So inevitable was the development of vision among motile creatures that it has developed along two different evolutionary pathways: the brain in vertebrates and the epidermis in invertebrates. That’s right, the skin. Among the more primitive jellyfishes, the eyes are raised patches of cells, called eyespots. These eyes cannot form images but can detect the direction light is coming from. The surface of the entire jellyfish appears to be photosensitive, sensing light even when the eyespots are covered.While the vision of the jellyfish is limited, the octopus has eyes that can form images close up and at a distance, changing the focus of its lens by a combination of muscles and internal eye pressure. The octopus adjusts its pupil size for bright or dim light and can detect the direction scattered underwater light rays are traveling. Octopus vision is limited to the blue-green spectrum of light, which corresponds to the underwater environment, and octopus vision is less refined than that of vertebrates, allowing the creature to recognize filled shapes but not outlines. The octopus is an intelligent creature, capable of learning and detecting patterns, and so it is a favorite subject for research. The invertebrate eye reaches its apotheosis in certain arthropods, and the Jumping Spider is a prime example. While Cave Spiders are completely blind and spiders who stay home on their webs have limited acuity, the hunting spiders have exceptional vision. The tiny Jumping Spider, only about a quarter of an inch in diameter, has four pairs of eyes, each with a specialized function. The large central forward facing pair has sharp vision within its limited field. The Jumping Spider has no lens to accommodate objects near and far, but the other eyes mitigate this problem to some extent. Another pair of forward facing eyes judges distance, and both pairs on either side of the head detect motion, with one of the side pair also having wide angle vision, giving the Jumping Spider the ability to see at almost 360°. If the Jumping Spider needs to see an object clearly, it jumps within range. Jumping Spiders have excellent color vision, seeing into the ultraviolet range. The hunting spiders communicate in courtship through visual cues, and another hunting spider, the Wolf Spider, waves his legs in code for the female, in a kind of spider semaphore. If the invertebrate has a brain, the eyes do communicate with that brain, but the eyes of invertebrates are different from vertebrates in structure. Reflecting evolution from the epidermal tissues, invertebrate eyes connect to different parts of the brain, and more visual processing is done in the eye itself. Vertebrate eyes, as extensions of the brain, process more visual information in the brain. Invertebrates truly see the world in different way than humans.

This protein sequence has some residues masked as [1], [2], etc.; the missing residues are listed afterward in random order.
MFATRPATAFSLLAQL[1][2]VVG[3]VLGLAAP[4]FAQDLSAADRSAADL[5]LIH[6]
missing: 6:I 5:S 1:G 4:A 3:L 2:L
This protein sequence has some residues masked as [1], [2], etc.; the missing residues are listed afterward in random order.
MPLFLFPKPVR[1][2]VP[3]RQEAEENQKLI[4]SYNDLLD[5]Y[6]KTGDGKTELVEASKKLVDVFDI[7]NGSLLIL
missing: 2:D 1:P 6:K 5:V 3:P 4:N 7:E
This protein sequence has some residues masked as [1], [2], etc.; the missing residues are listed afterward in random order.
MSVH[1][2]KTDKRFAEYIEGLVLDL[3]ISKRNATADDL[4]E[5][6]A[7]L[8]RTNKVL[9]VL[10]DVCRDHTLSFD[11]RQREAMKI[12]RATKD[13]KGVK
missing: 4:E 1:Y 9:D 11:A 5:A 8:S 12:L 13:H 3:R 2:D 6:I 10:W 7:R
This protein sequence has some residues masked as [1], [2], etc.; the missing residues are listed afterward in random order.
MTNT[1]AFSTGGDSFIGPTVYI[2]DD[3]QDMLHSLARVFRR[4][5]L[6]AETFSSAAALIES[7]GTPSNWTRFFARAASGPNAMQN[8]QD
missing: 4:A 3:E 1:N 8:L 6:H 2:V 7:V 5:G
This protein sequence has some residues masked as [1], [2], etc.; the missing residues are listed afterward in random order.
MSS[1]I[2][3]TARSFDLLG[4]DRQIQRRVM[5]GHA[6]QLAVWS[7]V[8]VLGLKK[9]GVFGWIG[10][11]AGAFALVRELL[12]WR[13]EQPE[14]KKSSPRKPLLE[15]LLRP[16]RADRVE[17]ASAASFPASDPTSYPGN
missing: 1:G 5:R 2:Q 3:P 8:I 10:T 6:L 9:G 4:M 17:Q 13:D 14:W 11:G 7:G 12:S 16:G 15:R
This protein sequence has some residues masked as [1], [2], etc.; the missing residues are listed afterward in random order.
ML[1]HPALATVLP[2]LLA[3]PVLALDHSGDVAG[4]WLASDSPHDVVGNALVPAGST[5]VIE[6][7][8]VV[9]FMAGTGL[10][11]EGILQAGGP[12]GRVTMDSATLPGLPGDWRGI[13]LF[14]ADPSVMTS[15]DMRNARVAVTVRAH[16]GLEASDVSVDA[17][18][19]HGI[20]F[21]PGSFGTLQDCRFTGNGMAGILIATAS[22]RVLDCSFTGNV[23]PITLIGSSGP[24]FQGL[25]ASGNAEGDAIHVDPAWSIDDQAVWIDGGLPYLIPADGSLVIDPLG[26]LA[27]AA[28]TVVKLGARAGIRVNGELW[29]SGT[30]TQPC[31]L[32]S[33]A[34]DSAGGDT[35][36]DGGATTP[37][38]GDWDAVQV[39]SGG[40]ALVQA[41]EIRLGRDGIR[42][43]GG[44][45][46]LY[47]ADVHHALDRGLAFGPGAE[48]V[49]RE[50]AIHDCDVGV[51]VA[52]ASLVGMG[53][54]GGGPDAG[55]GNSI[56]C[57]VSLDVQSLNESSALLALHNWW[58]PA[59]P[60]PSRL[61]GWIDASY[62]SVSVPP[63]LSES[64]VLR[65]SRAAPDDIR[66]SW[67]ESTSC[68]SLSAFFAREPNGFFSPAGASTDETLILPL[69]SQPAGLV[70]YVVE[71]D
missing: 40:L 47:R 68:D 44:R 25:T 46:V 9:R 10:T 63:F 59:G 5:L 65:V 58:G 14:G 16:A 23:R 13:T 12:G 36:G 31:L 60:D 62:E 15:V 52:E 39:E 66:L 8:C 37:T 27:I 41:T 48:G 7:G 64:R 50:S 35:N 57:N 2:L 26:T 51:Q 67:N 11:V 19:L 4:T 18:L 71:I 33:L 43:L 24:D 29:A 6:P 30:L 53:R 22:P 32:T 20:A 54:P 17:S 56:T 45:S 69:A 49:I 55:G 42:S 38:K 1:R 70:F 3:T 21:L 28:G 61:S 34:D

SourceSinclair, Sandra. How Animals See: Other Visions of Our World. New York: Facts on File, 1985.PostscriptIn the course of my research I discovered that “Jellyfish Eyes” is the name of a 2013 film by Takashi Murakami currently being screened at indie art theatres around the USA. I chose the title of this post before realizing this, as I was truly interested in actual jellyfish eyes. I may be the first to point out that the eyes on these “jellyfish” creatures are in no way anatomically correct. Alas, few sci-fi artists care about such things. Here is the trailer.